As technology and practices altered, the role of female programmers have changed, and the recorded history of the field
It’s a common notion that technology is a field dominated by men, but the fact is that technology or programming has nothing to do with gender, it is pretty much anyone’s game. A little research on the Internet would show there are a plethora of female programmers who have proved their mettle in the field of technology.
Let us look at some female programmers who made it big in technology and made us proud:
1. Ada Lovelace (1815 – 1852):
Ada Lovelace was born in 1815 in London, UK. Ada was born nearly 100 years before the prototype of the modern-day computer was built, but she is still regarded as a pioneer in programming. Ada’s reputation can be attributed to her work on the interpretation of Charles Babbage’s analytical engine. The analytical engine enabled the mechanizing of mathematical operations and is hence considered a major event in the timeline of computer evolution. The Ada programming language, named after her, is an object-oriented, high-level programming language that has built-in support for design by contract, strong typing, concurrency, offering tasks, synchronous message passing, protected objects, and non-determinism.
2. Grace Hopper (1906 – 1992):
Grace Hopper was a computer scientist born in New York on December 9, 1906. She wasn’t just a scientist; she also served in the US navy. Her technological contributions and achievements include the invention of the first compiler for a programming language and the pioneer ship in the programming of the Harvard Mark 1 computer. She was the mind behind popularizing machine-independent programming languages which later paved the way for one of the first high-level programming languages, COBOL.
3. The ENIAC programmers:
Six female programmers created the first programmable computer that was fully electronic. The women were Kathleen McNulty Mauchly Antonelli, Jean Jennings Bartik, Frances Snyder Holder, Marlyn Wescoff Meltzer, Frances Bilas Spence, and Ruth Lichterman Teitelbaum. The project was run by the US Army and was a secret World War II project. There weren’t any programming languages then and programming had to be done based on logic diagrams. The outcome of their efforts was a computer performing complex calculus in seconds. They, however, didn’t receive credit for their work. These women were later called the six great women of ENIAC. An ENIAC programmer’s project is now dedicated to researching their work and getting them the honor that is their due.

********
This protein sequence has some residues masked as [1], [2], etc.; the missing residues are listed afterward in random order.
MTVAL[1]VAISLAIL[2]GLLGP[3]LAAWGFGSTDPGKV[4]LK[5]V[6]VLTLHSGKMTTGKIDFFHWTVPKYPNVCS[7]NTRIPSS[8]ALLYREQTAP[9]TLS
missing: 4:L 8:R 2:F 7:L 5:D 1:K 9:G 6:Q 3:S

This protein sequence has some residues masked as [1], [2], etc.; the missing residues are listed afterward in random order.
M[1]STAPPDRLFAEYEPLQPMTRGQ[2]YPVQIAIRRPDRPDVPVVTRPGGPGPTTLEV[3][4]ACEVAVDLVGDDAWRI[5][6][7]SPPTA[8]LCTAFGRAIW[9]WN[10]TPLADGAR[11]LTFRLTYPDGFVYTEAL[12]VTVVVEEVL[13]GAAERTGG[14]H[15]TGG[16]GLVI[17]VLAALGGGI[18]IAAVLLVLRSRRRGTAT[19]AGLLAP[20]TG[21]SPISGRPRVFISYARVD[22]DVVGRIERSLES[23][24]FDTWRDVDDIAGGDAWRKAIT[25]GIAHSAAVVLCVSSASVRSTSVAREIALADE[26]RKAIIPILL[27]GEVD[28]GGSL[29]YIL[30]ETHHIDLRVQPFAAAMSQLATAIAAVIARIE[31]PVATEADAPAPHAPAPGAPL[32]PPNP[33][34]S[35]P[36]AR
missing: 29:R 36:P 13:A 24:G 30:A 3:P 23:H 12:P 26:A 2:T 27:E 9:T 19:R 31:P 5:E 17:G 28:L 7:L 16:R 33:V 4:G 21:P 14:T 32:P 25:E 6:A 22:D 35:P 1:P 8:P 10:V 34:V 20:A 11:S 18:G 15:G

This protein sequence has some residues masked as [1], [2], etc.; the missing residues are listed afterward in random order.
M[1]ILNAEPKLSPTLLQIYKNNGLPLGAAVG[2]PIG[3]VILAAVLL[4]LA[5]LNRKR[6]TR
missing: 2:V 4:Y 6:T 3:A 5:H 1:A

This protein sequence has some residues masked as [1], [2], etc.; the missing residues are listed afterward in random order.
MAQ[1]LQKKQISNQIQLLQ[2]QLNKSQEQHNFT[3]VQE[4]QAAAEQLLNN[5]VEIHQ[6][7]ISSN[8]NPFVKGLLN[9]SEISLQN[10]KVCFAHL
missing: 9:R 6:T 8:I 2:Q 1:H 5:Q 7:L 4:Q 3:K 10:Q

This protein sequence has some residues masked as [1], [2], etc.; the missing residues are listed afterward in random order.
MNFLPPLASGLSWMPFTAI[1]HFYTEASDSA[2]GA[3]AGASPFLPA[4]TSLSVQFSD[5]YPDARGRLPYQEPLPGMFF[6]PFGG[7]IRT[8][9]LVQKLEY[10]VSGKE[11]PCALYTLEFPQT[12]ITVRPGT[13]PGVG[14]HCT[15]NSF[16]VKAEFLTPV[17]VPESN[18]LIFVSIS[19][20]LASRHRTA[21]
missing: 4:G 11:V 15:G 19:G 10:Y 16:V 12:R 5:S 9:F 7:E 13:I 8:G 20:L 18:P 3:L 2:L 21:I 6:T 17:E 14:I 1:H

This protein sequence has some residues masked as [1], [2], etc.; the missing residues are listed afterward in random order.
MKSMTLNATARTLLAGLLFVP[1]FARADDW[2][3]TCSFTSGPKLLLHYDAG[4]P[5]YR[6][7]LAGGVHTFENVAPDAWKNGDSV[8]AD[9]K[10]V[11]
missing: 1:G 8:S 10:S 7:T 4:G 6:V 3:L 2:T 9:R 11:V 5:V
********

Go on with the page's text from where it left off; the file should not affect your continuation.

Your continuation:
4. Evelyn Boyd Granville (1924 –):
Evelyn Boyd Granville was the second African-American woman to earn a Ph.D. in mathematics from an American University. She went to Smith College, Massachusetts, and later earned her Ph.D. in 1949 from Yale University. She started her career with a teaching position at Fisk University. She then joined the US space technology laboratories, where she helped US space missions by studying rocket trajectories and orbit computations. In 1967, she returned to her teaching career and continued her advocacy for women’s education in tech for the remaining 30 years of her career.
5. Sister Mary Kenneth Keller (1913 – 1985):
Among the first people in the US to receive a doctorate, Keller was a pioneer in computer science. After earning her master’s in mathematics from DePaul University, she worked at the National Science Foundation where she developed the programming language BASIC to make computer education more accessible to the masses. After her doctorate, Keller set up the computer science department at Clarke College to promote computer education.
6. Shaw (1955 –):
Carol Shaw is believed to be the first female programmers’ video game designer. A graduate in electrical engineering from the University of California, Berkeley, she began her career at Atari Inc. She created some of the most popular games for Atari Inc. such as Polo, 3-D Tic-Tac-Toe, and River Raid.
7. Janese Swanson (1958 –):
American software developer, Swanson is famous for founding Girl Tech, a company for making technology more interesting to women. At the age of 15, she started working as a salesperson in the television and sound system department at Sears. Her experience in sales came in handy when she became the manager of the technology department at a store called My Child’s destiny. She did her certifications in computers from Berkeley and a Ph.D. before creating Girl Tech.
8. Parisa Tabriz (1983 –):
Parisa Tabriz turned her passion for cyber security into her profession. Parisa was drawn to website security during her college days after her website was hacked. She researched extensively on network security and privacy-enhancing technology during her graduation. She was soon selected for a summer internship at Google that later turned into a full-time role. She now leads Internet Security for Google chrome, worldwide.
9. Radia Perlman (1958 –):
Radia Perlman is a software developer who invented the STP (Spanning-Tree Protocol), which is fundamental to the operation of the Internet. While studying at MIT, she took up an undergraduate research opportunity and developed a child-friendly robotic language, TORTIS (Toddler’s Own Recursive Turtle Interpreter System). She made many notable contributions to network design and standardization including link-state protocols.
10. Edith Clarke (1883 – 1959):
Edith Clarke was the first female electrical engineer. She was also the first female professor of electrical engineering at the University of Texas at Austin. Born to a family of nine children, she was orphaned at the age of 12. She used her inheritance to fund her college education and became a graduate in mathematics. She taught at a private school before joining AT&T. While she worked there, she managed to complete her degree in electrical engineering from Columbia University.